Around Britain’s Ocean City

What I saw
In keeping with the theme of this trip, I had a very basic itinerary for Plymouth (Best summed up as: See the lighthouse, eat scones with clotted cream) and other than that I just kind of wandered around. And around and around and around and around and around. While my first full day was that aforementioned windy, rainy, borderline bitter day, my second day was sunny, mild (in the 50s), and all around lovely. I was thrilled that I got to see things in such varied conditions, but that meant I wanted to see everything multiple times – in the rain, in the sun, during the day, at sunset… And so I wandered. So rather than bore you with the full-on itinerary of how many times I circled back to Smeaton’s Tower and the Barbican (so, so many), here’s the overview (you’re welcome):

The Naval Memorial

In the heart of the Hoe and close to Smeaton’s Tower, this isn’t something I specifically set out to find, but I’m so glad I did. While I was there, there was an exhibit of ceramic remembrance poppies arranged as a wave cresting toward the monument. It was beautiful. I didn’t realize that these poppy exhibits are installed all over the country, but I’d happily look at them anywhere. So, so pretty.

Smeaton’s Tower
More on that separately, I think.

The waterfront and Tinside Lido

I was there in the off season so didn’t get the full Lido experience, but even empty (of both water and crowds) the seaside, art deco-style pool was impressive. Another one for the “next time” list! One thing I did truly love about Plymouth is that all roads lead to the sea. Separate to the pool, there are numerous sets of steps carved into the rocks that lead from the road down to the waterfront, and sometimes straight into the water. I tried to explore as many as I could and as a result found stunning views, tidal pools, little rock seats, and a whole line of brightly colored cabanas where open water swimmers had set themselves up. Some were just heading out into the water (right down the steps!) and others were returning and setting up chairs outside their cabanas or making themselves tea inside. I am definitely a water person (had you noticed…?) so I really appreciate towns that make water access that easy and normal! And in October no less!

The Barbican

After the waterfront, this was my favorite part of the city (and not solely because of the food). It’s intensely cobbled and is where the Pilgrims launched themselves from. It also has lines of charity shops (which I adore, especially for their holiday cards, of which I have several stacks that I have bought over the years but not managed to send), art studios, the Plymouth Gin Distillery, the eclectic collection of shops in the tiniest, most whimsical arcade (I don’t remember the name but if you look for the House that Jack Built, you’ll find it), and a bookstore after my own heart (multiple floors, arranged both on shelves and overflow stacks on the floor). Apparently, the Barbican is one of the most tourist-heavy areas of the city, which is understandable, so I guess avoid it if you like to be away from the masses, but I do not care and I loved it. I could have easily spent entire days there.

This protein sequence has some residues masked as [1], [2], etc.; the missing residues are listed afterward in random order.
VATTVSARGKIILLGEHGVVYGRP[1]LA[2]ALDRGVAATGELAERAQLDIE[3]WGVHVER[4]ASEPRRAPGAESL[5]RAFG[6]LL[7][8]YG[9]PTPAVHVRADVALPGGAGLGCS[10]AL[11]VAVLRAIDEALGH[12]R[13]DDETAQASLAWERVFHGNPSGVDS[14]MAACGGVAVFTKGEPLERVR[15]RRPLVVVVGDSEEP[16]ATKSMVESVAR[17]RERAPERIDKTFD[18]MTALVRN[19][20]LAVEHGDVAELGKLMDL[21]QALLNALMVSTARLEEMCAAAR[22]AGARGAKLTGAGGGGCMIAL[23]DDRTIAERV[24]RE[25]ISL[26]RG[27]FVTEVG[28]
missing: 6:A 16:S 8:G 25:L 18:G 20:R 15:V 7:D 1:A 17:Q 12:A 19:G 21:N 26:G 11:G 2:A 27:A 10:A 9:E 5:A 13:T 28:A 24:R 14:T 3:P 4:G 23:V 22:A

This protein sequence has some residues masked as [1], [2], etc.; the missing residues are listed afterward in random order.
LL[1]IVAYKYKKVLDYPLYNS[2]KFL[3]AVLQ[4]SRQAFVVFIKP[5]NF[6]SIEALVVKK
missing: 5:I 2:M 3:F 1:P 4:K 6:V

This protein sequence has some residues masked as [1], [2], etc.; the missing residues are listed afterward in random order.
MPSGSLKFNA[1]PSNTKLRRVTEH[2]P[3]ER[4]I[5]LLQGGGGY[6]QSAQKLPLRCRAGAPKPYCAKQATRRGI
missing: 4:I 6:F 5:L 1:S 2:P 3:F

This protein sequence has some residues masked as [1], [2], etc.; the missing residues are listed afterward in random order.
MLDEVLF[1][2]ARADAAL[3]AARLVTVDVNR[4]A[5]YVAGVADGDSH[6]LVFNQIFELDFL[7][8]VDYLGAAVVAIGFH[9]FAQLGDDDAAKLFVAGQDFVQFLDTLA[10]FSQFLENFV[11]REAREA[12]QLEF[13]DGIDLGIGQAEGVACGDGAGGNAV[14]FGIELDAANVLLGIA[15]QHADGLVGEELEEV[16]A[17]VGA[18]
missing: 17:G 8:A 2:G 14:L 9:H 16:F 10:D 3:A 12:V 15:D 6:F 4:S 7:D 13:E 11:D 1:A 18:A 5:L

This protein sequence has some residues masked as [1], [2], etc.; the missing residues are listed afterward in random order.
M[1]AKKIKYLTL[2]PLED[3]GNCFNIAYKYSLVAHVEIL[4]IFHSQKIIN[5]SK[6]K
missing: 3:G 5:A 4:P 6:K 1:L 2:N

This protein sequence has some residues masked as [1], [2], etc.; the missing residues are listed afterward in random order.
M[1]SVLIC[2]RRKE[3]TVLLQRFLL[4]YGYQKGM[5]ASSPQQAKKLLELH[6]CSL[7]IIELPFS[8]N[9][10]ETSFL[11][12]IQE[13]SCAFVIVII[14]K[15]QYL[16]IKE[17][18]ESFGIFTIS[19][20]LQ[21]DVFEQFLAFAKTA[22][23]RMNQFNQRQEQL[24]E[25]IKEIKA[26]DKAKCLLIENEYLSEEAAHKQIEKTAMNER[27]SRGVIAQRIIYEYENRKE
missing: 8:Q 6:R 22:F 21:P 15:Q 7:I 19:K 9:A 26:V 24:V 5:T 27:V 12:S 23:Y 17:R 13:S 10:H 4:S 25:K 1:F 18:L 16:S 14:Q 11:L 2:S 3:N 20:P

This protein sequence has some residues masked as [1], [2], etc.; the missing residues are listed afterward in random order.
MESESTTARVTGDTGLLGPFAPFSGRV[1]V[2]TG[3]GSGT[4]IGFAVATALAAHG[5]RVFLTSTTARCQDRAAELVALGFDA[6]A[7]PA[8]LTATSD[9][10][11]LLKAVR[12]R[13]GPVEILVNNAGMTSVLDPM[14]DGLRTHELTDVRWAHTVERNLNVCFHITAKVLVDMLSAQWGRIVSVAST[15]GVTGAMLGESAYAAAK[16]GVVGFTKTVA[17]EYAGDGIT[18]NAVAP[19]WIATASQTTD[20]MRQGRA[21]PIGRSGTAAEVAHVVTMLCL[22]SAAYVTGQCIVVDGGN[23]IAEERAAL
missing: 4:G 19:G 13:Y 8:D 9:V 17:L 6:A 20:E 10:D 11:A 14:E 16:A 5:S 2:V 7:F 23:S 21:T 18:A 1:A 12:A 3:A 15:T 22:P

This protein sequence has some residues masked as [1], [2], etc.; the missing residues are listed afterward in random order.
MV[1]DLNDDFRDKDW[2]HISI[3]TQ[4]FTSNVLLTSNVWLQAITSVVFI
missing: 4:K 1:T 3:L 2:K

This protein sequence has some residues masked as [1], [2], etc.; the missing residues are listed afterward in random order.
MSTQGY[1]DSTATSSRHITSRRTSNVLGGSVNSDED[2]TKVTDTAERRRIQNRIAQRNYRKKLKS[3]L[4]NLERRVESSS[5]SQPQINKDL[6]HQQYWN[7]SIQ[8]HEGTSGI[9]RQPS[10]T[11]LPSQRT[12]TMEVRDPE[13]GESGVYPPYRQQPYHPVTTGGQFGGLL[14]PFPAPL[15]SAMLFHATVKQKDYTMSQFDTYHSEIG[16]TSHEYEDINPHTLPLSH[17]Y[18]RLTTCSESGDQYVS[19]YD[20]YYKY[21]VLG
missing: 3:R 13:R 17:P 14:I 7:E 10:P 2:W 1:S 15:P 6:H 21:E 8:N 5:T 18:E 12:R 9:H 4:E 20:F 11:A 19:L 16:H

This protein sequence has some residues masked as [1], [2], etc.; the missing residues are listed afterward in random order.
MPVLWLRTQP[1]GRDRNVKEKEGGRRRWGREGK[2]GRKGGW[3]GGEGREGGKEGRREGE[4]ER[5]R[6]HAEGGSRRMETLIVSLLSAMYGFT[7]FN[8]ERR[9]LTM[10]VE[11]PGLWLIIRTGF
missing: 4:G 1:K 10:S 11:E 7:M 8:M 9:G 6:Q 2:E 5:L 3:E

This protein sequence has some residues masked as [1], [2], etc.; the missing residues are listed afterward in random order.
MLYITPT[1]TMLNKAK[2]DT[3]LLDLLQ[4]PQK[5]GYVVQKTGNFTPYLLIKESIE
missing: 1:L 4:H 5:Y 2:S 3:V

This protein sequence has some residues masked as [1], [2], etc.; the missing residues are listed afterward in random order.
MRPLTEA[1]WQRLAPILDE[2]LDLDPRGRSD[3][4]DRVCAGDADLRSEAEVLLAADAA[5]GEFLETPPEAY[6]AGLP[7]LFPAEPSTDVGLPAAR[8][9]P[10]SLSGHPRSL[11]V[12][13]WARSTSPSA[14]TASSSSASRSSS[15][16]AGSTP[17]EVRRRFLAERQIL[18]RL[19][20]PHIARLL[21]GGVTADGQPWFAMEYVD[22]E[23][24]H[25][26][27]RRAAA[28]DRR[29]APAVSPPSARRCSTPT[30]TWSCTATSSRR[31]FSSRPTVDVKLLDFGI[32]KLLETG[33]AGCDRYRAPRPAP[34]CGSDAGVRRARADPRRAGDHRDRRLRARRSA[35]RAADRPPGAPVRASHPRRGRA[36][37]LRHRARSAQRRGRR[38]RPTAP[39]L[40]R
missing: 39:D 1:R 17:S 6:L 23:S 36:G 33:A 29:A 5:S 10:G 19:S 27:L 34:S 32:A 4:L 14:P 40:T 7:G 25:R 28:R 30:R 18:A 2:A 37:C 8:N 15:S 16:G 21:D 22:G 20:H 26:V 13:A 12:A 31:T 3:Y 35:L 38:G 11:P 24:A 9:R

City Center and Drake Circus
These were the main shopping areas, and to be honest my least favorite parts of the city. They have everything you could possibly need for all your shopping needs, and I did check out the latest at River Island, but I wasn’t really there to shop so mostly passed through these areas to grab food or on my way to something else.

Plymouth University
I actually took a campus tour, which was pretty cool. Plymouth is a relatively new school (I say, having attended the University of Edinburgh, founded in 1583), but is already a leading authority in several marine industries – Plymouth is Britain’s Ocean City, after all! My favorite part of campus was the Sherwell center (lecture hall located in an old church) and I was dying to see the Coastal, Ocean And Sediment Transport (COAST) laboratory, but unfortunately it wasn’t part of the tour (and the guide was annoyingly attentive in making sure no tour group members wandered off. Only sort of joking).

Royal William Yard

A former Naval “victualling depot” (thanks, Wikipedia!), the Royal William Yard is located about 1.5 miles from The Hoe and has been given a new life as a hub of shops, restaurants, cafes, and apartments, all with a beautiful view of the water (of course) and nearby greenspace/trails. The old stone buildings are still labeled with their original purposes (eg, cooperage, brewhouse). On the whole, it kind of feels like what you would get if you took the location/structure of Fort Adams in Newport, RI and combined it with the overall vibe and redevelopment of the Fort Point/Seaport area in Boston, MA. One thing I found really cool is that in the summer season, it is possible to get a cheap ferry between Fort William Yard and the Barbican, but being there in the off season I just walked it both ways.

And that about covers it! Plymouth truly lived up to its Ocean City label and I loved how much the water played a role in both its history (birthplace of Sir Francis Drake, origin point of the Pilgrims) and its present (the whole waterfront area, and, as I recently learned, a huge number of shipwrecks and an active diving community out exploring them), and it is definitely a place I would like to get back to.

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